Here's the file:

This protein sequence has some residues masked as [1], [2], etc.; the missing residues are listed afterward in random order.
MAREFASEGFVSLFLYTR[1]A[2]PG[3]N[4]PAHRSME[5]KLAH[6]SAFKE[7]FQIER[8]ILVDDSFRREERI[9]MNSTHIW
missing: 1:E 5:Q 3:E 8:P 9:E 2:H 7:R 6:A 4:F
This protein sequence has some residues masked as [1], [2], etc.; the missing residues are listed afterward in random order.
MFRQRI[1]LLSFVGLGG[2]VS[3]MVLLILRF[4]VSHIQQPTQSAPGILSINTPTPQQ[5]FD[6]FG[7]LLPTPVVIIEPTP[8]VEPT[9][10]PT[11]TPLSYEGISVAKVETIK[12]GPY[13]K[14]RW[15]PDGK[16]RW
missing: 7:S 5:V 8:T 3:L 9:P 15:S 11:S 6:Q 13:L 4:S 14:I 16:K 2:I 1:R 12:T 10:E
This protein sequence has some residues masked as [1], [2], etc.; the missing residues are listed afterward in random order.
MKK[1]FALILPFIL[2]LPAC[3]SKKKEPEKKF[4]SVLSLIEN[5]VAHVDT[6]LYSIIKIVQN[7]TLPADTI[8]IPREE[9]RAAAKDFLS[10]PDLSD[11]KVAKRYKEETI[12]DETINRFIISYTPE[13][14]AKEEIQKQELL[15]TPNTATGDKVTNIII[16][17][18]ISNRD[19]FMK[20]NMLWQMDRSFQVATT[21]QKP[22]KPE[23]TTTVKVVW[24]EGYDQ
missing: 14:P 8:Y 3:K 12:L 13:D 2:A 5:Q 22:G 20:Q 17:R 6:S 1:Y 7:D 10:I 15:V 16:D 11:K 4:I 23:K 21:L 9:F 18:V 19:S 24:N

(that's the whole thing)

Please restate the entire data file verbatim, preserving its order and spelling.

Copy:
This protein sequence has some residues masked as [1], [2], etc.; the missing residues are listed afterward in random order.
MAREFASEGFVSLFLYTR[1]A[2]PG[3]N[4]PAHRSME[5]KLAH[6]SAFKE[7]FQIER[8]ILVDDSFRREERI[9]MNSTHIW
missing: 1:E 5:Q 3:E 8:P 9:E 2:H 7:R 6:A 4:F
This protein sequence has some residues masked as [1], [2], etc.; the missing residues are listed afterward in random order.
MFRQRI[1]LLSFVGLGG[2]VS[3]MVLLILRF[4]VSHIQQPTQSAPGILSINTPTPQQ[5]FD[6]FG[7]LLPTPVVIIEPTP[8]VEPT[9][10]PT[11]TPLSYEGISVAKVETIK[12]GPY[13]K[14]RW[15]PDGK[16]RW
missing: 7:S 5:V 8:T 3:L 9:P 15:S 11:S 6:Q 13:L 4:S 14:I 16:K 2:I 1:R 12:T 10:E
This protein sequence has some residues masked as [1], [2], etc.; the missing residues are listed afterward in random order.
MKK[1]FALILPFIL[2]LPAC[3]SKKKEPEKKF[4]SVLSLIEN[5]VAHVDT[6]LYSIIKIVQN[7]TLPADTI[8]IPREE[9]RAAAKDFLS[10]PDLSD[11]KVAKRYKEETI[12]DETINRFIISYTPE[13][14]AKEEIQKQELL[15]TPNTATGDKVTNIII[16][17][18]ISNRD[19]FMK[20]NMLWQMDRSFQVATT[21]QKP[22]KPE[23]TTTVKVVW[24]EGYDQ
missing: 14:P 8:Y 3:K 12:L 13:D 2:A 5:Q 22:G 20:Q 17:R 6:S 1:Y 7:D 10:I 15:V 16:D 11:K 4:I 23:K 21:L 9:F 18:V 19:S 24:N